Distance can limit the number of people who join your services and in Brighton, one church has felt God call them to get more local.
Church of Christ the King used to meet in one building, with a morning and an evening service. They had a dedicated congregation but they also wanted to offer people more opportunities to come to church.
The first step the Church took was having ‘zones’. Zones are groups meeting locally across Brighton between services offering more support and giving people more options, as Christian Finer explains. The idea blossomed, it got people thinking and Christian suggests that:
“Getting the people in the church thinking in a geographical way was the biggest change. It concentrated them on thinking about their neighbours and how they could bless their community – thinking about their own areas more deeply.”
This emphasis on care has driven the work to get out to different communities and, as the church has grown to work over different sites, they’ve worked hard to keep everyone together too. A mixture of social media, video content and regular events at the biggest site helps everyone feel their shared mission.
The first site to have its own service was Shoreham. With a half hour journey into Brighton and no fast public transport, it was a great choice. People coming in from Shoreham were able to enjoy a service round the corner and a great result was that now they could invite their friends to come along much more easily!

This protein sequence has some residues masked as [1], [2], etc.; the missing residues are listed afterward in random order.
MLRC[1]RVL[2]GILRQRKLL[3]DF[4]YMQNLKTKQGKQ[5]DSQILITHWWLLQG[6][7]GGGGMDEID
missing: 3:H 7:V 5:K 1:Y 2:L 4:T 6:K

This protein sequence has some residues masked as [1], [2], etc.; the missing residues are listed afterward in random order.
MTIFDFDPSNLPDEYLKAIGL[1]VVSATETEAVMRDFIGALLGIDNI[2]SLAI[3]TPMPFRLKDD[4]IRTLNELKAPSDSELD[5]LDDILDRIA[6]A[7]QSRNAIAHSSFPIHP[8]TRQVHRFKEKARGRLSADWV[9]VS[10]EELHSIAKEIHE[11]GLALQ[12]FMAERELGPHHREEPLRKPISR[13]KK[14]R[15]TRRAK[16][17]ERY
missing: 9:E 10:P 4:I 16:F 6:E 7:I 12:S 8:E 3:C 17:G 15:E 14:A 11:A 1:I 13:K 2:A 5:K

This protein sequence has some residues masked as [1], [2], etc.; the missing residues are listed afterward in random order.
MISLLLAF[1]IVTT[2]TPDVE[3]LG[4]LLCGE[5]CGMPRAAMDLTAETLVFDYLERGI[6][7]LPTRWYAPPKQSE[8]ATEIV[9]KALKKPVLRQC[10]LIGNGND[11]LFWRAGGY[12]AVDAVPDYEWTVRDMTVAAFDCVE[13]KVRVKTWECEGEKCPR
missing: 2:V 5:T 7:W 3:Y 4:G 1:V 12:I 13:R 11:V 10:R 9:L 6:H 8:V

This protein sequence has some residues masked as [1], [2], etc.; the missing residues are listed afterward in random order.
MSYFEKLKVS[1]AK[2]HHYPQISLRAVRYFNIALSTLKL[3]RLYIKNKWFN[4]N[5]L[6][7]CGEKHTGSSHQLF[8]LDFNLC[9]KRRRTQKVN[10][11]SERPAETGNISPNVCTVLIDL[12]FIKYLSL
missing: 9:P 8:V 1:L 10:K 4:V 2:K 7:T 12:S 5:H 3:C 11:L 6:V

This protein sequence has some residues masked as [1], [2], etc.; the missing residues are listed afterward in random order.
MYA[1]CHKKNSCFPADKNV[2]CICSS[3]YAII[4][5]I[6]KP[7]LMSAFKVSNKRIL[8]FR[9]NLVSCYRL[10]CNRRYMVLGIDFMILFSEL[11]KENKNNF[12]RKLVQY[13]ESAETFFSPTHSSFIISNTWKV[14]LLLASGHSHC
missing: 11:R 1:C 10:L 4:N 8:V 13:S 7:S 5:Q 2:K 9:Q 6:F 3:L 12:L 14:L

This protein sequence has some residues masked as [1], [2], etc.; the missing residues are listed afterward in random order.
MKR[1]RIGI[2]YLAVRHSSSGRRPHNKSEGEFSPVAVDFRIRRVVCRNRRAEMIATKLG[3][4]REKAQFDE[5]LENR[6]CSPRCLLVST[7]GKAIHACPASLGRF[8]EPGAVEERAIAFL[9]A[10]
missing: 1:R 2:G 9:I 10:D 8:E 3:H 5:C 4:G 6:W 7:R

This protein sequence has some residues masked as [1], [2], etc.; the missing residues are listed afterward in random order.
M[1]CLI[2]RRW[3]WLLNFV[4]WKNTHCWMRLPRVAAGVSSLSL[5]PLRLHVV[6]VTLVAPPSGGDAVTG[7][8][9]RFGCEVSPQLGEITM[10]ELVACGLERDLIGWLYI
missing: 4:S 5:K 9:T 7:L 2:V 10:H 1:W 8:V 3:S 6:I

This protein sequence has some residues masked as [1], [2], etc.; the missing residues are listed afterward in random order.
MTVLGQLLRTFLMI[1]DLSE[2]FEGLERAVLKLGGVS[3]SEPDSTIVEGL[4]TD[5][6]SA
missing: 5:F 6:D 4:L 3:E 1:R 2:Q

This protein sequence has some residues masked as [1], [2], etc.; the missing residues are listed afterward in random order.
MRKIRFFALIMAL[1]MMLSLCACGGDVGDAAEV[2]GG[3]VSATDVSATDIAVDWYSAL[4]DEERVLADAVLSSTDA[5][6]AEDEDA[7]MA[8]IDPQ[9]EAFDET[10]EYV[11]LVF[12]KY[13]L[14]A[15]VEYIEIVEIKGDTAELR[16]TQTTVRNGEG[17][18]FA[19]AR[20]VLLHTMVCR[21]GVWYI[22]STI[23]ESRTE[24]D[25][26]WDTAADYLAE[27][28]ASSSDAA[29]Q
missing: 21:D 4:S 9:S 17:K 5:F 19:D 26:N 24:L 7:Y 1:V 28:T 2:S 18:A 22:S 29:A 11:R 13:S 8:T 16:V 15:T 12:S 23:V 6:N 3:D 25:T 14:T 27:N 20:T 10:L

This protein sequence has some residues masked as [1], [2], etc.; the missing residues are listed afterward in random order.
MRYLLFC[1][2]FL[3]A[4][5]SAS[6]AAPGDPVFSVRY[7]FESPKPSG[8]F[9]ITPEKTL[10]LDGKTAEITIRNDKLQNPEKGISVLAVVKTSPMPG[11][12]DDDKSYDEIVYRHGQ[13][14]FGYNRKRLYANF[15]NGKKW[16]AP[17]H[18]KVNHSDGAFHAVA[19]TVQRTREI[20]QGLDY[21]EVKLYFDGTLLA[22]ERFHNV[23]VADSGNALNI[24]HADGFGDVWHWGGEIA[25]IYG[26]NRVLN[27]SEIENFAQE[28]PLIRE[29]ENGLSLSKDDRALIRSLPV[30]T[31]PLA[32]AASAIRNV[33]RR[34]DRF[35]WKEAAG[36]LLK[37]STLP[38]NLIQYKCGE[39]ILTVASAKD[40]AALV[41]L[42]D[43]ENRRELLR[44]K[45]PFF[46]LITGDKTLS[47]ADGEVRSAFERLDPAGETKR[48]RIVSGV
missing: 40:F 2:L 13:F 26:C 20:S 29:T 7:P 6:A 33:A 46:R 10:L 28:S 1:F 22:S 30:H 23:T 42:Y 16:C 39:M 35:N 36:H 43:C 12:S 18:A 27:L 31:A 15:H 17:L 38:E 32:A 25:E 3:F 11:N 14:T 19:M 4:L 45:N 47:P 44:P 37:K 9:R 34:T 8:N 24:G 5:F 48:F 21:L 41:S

The Church has expanded to two services in central Brighton, two in Shoreham, two morning meetings in East Brighton and most recently two meetings in Hove. The fruit from all that hard work is there to see in the friends who’ve joined their congregation and the additional baptisms they’ve performed.
Baptism has changed along with the rest of their Church. Baptisms now happen over all their sites now, rather than just centrally, there were 57 baptisms last year.
Because of the need to drive their equipment out and set up tanks, often in hired premises, having a set of portable Baptistry UK Nonagons worked well for them. Christian agreed: “they are compact enough to go in with the rest of the stuff when we drive out, and they’re ok on space when they’re stored too”.
There was a special moment reaching out into communities this Easter. Christian says “I was there for the baptism at Easter. What was nice and a bit different was that we had two Chinese people get baptised, they shared their testimony in Mandarin for their friends and then we got it translated for everyone else in the room.”
That baptism marks a new beginning for them. Working locally has make the Church of Christ the King accessible and offered people a sense of being part of something bigger as all across the city baptisms take place simultaneously.